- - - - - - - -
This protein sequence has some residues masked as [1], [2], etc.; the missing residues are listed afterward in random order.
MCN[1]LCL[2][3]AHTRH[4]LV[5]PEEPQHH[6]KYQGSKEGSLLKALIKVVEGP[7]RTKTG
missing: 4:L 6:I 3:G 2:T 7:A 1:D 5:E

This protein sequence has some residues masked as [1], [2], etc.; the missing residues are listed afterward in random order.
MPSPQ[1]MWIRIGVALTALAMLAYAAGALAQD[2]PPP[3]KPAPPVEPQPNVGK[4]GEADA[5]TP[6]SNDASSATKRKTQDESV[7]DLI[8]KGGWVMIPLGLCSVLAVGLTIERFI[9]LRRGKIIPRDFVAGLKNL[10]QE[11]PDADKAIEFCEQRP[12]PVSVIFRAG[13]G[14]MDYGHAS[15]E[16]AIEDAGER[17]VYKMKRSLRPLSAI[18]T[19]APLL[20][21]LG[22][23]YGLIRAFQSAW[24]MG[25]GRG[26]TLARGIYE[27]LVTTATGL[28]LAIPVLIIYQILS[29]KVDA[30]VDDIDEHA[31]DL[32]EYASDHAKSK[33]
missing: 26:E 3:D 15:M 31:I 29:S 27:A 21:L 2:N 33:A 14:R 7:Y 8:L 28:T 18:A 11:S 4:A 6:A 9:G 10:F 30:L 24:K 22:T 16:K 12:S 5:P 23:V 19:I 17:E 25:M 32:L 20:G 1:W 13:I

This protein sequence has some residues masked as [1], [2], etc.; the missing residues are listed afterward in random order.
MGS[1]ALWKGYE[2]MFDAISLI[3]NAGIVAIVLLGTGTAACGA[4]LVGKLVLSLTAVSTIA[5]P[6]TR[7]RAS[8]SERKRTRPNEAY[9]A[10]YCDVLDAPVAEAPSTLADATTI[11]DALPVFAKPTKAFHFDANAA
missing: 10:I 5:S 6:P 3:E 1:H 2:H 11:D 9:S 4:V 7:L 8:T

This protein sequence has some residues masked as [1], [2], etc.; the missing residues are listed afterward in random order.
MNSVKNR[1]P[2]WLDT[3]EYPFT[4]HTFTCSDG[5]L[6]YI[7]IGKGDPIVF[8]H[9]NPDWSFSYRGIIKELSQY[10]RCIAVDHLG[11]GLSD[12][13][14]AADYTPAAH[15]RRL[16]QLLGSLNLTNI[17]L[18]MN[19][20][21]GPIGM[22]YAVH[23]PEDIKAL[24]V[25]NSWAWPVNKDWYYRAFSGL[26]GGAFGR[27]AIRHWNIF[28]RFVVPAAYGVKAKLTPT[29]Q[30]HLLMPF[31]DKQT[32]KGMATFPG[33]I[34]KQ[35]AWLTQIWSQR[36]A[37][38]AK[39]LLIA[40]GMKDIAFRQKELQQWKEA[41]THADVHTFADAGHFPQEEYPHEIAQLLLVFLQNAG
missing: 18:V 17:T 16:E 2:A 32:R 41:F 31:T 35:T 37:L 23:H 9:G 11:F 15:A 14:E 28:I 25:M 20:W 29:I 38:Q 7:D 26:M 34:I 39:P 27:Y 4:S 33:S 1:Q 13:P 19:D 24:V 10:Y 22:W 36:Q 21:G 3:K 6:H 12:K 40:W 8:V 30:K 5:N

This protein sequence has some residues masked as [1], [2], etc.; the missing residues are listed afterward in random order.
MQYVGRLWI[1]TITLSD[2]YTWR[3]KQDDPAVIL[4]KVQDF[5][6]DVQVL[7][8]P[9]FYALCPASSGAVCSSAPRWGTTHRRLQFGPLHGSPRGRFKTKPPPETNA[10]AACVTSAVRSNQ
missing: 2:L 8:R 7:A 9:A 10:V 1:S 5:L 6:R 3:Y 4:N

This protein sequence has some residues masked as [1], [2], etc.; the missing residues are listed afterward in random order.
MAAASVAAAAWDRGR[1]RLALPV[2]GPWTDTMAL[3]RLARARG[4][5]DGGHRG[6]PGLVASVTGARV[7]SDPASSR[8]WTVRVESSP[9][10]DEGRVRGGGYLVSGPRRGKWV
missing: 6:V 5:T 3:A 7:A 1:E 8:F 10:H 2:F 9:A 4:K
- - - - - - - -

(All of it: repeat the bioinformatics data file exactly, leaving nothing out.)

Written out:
This protein sequence has some residues masked as [1], [2], etc.; the missing residues are listed afterward in random order.
MCN[1]LCL[2][3]AHTRH[4]LV[5]PEEPQHH[6]KYQGSKEGSLLKALIKVVEGP[7]RTKTG
missing: 4:L 6:I 3:G 2:T 7:A 1:D 5:E

This protein sequence has some residues masked as [1], [2], etc.; the missing residues are listed afterward in random order.
MPSPQ[1]MWIRIGVALTALAMLAYAAGALAQD[2]PPP[3]KPAPPVEPQPNVGK[4]GEADA[5]TP[6]SNDASSATKRKTQDESV[7]DLI[8]KGGWVMIPLGLCSVLAVGLTIERFI[9]LRRGKIIPRDFVAGLKNL[10]QE[11]PDADKAIEFCEQRP[12]PVSVIFRAG[13]G[14]MDYGHAS[15]E[16]AIEDAGER[17]VYKMKRSLRPLSAI[18]T[19]APLL[20][21]LG[22][23]YGLIRAFQSAW[24]MG[25]GRG[26]TLARGIYE[27]LVTTATGL[28]LAIPVLIIYQILS[29]KVDA[30]VDDIDEHA[31]DL[32]EYASDHAKSK[33]
missing: 26:E 3:D 15:M 31:I 29:S 27:A 21:L 2:N 33:A 14:R 7:Y 8:L 28:T 18:A 11:S 4:A 6:A 9:G 10:F 30:L 24:K 22:T 16:K 12:S 5:P 23:V 19:I 17:E 25:M 32:L 20:G 1:W 13:I

This protein sequence has some residues masked as [1], [2], etc.; the missing residues are listed afterward in random order.
MGS[1]ALWKGYE[2]MFDAISLI[3]NAGIVAIVLLGTGTAACGA[4]LVGKLVLSLTAVSTIA[5]P[6]TR[7]RAS[8]SERKRTRPNEAY[9]A[10]YCDVLDAPVAEAPSTLADATTI[11]DALPVFAKPTKAFHFDANAA
missing: 10:I 5:S 6:P 3:E 1:H 2:H 11:D 9:S 4:V 7:L 8:T

This protein sequence has some residues masked as [1], [2], etc.; the missing residues are listed afterward in random order.
MNSVKNR[1]P[2]WLDT[3]EYPFT[4]HTFTCSDG[5]L[6]YI[7]IGKGDPIVF[8]H[9]NPDWSFSYRGIIKELSQY[10]RCIAVDHLG[11]GLSD[12][13][14]AADYTPAAH[15]RRL[16]QLLGSLNLTNI[17]L[18]MN[19][20][21]GPIGM[22]YAVH[23]PEDIKAL[24]V[25]NSWAWPVNKDWYYRAFSGL[26]GGAFGR[27]AIRHWNIF[28]RFVVPAAYGVKAKLTPT[29]Q[30]HLLMPF[31]DKQT[32]KGMATFPG[33]I[34]KQ[35]AWLTQIWSQR[36]A[37][38]AK[39]LLIA[40]GMKDIAFRQKELQQWKEA[41]THADVHTFADAGHFPQEEYPHEIAQLLLVFLQNAG
missing: 18:V 17:T 16:E 2:A 32:R 41:F 31:T 35:T 37:L 23:H 9:G 11:F 15:A 14:E 28:I 25:M 20:W 29:I 38:Q 7:D 26:M 34:I 39:P 27:Y 4:S 33:S 1:Q 13:P 19:D 24:V 10:Y 22:W 36:Q 21:G 3:K 6:H 12:K 40:W 8:V 30:K 5:N

This protein sequence has some residues masked as [1], [2], etc.; the missing residues are listed afterward in random order.
MQYVGRLWI[1]TITLSD[2]YTWR[3]KQDDPAVIL[4]KVQDF[5][6]DVQVL[7][8]P[9]FYALCPASSGAVCSSAPRWGTTHRRLQFGPLHGSPRGRFKTKPPPETNA[10]AACVTSAVRSNQ
missing: 2:L 8:R 7:A 9:A 10:V 1:S 5:L 6:R 3:Y 4:N

This protein sequence has some residues masked as [1], [2], etc.; the missing residues are listed afterward in random order.
MAAASVAAAAWDRGR[1]RLALPV[2]GPWTDTMAL[3]RLARARG[4][5]DGGHRG[6]PGLVASVTGARV[7]SDPASSR[8]WTVRVESSP[9][10]DEGRVRGGGYLVSGPRRGKWV
missing: 6:V 5:T 3:A 7:A 1:E 8:F 10:H 2:F 9:A 4:K